I have a love-hate-hate relationship with self-help. The genre once tormented me. These days I think I’ve cracked what the opposite of self-help may be (everything from doing your laundry, filing your taxes and in my case, reverting to self-belief.)
Yesterday my friend Dave (writer & podcaster) tweeted me a heard-this-thought-of-you podcast about self-help.
I’m listening to it now. This episode is specifically about the dangers of believing in Men are from Mars … and other books of that ilk. Worth a listen if you’re interested in a discussion of how relationship self-help typecasts men and women and why it might be wise if more of us stop encouraging these authors by buying their books.
My particular form of self-help dependency never much strayed into understanding the dating game (this could explain why I’m single now, but I DON’T THINK SO.) It was, however, heartbreak that triggered my descent into self-help. I used reading, and reading self-help in particular, to medicate. Some people reach for the bottle, I reached for the bookstore. And the reason why I kept reaching for self-help was that it distracted my brain from obsessively sad thinking like nothing else I could find. Only years later did I come across an explanation for why this was. Rita Carter’s book Mapping the Mind explains that the very act of reading keeps busy the part of the brain that might otherwise be processing pain.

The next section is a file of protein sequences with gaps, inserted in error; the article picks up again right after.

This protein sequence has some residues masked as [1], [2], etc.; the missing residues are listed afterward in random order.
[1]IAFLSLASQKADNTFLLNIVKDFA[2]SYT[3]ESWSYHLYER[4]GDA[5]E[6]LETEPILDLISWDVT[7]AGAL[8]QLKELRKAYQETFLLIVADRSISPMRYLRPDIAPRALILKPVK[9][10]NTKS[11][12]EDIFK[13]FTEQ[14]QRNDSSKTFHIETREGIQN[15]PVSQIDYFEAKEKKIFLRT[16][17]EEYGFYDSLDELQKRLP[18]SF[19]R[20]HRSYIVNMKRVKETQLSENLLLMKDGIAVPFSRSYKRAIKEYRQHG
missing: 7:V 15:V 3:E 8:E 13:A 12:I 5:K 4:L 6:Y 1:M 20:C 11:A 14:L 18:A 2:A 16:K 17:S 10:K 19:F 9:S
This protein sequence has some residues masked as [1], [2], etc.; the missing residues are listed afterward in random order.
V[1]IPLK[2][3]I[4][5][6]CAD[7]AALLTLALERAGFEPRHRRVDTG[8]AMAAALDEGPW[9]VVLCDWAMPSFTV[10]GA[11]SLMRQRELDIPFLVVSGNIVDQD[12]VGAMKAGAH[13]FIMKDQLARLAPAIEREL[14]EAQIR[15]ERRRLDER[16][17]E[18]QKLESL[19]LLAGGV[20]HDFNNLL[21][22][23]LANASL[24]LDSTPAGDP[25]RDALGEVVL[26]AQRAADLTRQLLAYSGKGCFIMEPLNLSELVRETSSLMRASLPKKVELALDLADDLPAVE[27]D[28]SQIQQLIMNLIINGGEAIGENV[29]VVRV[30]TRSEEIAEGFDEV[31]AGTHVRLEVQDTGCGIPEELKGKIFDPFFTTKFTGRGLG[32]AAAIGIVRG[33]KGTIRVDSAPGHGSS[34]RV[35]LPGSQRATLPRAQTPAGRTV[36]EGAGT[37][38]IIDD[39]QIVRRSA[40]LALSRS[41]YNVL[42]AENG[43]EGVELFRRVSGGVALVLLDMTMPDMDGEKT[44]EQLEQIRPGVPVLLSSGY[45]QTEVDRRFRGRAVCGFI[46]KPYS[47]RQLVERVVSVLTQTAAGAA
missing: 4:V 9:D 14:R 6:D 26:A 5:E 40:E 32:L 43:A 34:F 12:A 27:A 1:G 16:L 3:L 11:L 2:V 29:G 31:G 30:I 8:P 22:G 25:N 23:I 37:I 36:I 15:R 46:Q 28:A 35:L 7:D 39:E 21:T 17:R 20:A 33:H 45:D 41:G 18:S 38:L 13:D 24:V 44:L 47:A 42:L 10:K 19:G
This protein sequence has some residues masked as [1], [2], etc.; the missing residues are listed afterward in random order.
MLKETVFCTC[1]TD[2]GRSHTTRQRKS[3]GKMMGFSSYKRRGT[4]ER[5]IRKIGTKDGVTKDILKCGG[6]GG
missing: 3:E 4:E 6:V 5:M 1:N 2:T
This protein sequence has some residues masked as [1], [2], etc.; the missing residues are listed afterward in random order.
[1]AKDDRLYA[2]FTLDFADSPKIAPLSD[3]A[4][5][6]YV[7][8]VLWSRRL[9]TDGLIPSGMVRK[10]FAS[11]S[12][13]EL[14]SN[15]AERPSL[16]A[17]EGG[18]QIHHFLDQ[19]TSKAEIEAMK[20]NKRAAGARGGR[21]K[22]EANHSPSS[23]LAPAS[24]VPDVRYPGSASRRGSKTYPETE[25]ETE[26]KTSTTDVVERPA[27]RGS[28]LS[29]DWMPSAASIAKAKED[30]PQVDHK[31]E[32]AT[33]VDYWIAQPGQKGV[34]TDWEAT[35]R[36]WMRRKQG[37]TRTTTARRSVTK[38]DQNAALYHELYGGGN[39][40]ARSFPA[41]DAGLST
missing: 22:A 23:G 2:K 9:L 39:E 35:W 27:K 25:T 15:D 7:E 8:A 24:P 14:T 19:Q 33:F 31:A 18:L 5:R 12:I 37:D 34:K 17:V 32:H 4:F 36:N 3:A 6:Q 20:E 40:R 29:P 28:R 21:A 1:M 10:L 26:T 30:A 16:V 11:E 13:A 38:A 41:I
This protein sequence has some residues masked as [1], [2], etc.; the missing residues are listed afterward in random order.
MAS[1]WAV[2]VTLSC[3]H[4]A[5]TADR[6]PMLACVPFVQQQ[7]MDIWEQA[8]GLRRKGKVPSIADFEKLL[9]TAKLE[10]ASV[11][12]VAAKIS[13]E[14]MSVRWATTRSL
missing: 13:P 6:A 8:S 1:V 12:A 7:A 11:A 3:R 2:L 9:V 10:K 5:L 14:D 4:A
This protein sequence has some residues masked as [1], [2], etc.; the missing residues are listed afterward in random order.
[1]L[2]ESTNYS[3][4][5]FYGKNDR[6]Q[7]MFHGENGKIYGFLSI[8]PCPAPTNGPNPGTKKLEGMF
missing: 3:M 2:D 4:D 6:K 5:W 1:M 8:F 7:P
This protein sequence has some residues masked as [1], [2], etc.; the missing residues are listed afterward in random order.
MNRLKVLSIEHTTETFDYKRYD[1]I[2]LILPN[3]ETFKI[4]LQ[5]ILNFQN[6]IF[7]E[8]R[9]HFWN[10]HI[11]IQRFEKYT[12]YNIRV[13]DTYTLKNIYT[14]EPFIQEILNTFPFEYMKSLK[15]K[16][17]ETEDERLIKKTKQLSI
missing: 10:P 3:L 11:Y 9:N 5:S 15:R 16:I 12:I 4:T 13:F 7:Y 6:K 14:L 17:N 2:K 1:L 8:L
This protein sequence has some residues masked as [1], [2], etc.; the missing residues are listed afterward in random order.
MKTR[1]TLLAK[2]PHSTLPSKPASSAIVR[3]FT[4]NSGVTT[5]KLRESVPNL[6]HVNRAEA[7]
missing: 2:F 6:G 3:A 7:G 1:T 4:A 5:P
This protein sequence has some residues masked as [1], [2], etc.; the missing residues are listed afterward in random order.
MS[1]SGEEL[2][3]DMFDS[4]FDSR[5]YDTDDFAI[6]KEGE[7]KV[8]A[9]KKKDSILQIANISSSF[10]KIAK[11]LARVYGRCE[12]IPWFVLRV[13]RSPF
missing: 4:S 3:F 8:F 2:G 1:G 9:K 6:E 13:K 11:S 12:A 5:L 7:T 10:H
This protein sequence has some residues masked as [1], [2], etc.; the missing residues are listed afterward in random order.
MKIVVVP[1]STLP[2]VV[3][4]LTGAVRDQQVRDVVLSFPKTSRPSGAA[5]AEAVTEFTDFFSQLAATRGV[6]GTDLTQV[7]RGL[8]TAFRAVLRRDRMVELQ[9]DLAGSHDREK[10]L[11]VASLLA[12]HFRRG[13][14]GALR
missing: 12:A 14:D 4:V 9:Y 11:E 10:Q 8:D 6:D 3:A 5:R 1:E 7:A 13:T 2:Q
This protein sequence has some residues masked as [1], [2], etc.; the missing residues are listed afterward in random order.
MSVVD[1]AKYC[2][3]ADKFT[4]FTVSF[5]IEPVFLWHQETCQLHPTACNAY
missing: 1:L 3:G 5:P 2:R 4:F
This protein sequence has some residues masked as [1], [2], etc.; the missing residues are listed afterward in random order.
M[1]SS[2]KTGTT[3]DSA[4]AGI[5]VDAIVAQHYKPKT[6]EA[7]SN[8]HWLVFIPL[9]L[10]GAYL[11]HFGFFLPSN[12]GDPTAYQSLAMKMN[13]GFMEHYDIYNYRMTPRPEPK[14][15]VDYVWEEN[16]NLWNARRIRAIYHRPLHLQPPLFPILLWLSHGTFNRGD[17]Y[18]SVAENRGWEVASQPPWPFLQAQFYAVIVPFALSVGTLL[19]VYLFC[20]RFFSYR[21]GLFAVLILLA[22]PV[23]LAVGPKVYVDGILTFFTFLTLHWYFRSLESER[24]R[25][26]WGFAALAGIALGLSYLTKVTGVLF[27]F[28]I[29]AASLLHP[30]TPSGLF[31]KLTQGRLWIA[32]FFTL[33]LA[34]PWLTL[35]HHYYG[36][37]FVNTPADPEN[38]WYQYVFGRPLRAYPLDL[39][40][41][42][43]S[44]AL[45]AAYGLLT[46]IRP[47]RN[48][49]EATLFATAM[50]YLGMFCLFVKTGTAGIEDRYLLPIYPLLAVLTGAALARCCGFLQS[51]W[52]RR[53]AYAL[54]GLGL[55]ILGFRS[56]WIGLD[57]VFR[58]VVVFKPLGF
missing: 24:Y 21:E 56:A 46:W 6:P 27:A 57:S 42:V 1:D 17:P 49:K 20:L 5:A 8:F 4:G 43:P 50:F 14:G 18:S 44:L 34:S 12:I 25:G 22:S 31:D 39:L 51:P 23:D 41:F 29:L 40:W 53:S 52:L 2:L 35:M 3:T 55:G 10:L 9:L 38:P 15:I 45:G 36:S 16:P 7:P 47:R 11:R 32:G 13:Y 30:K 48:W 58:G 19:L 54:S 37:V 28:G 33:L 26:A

Years of book binging explained in a single blow.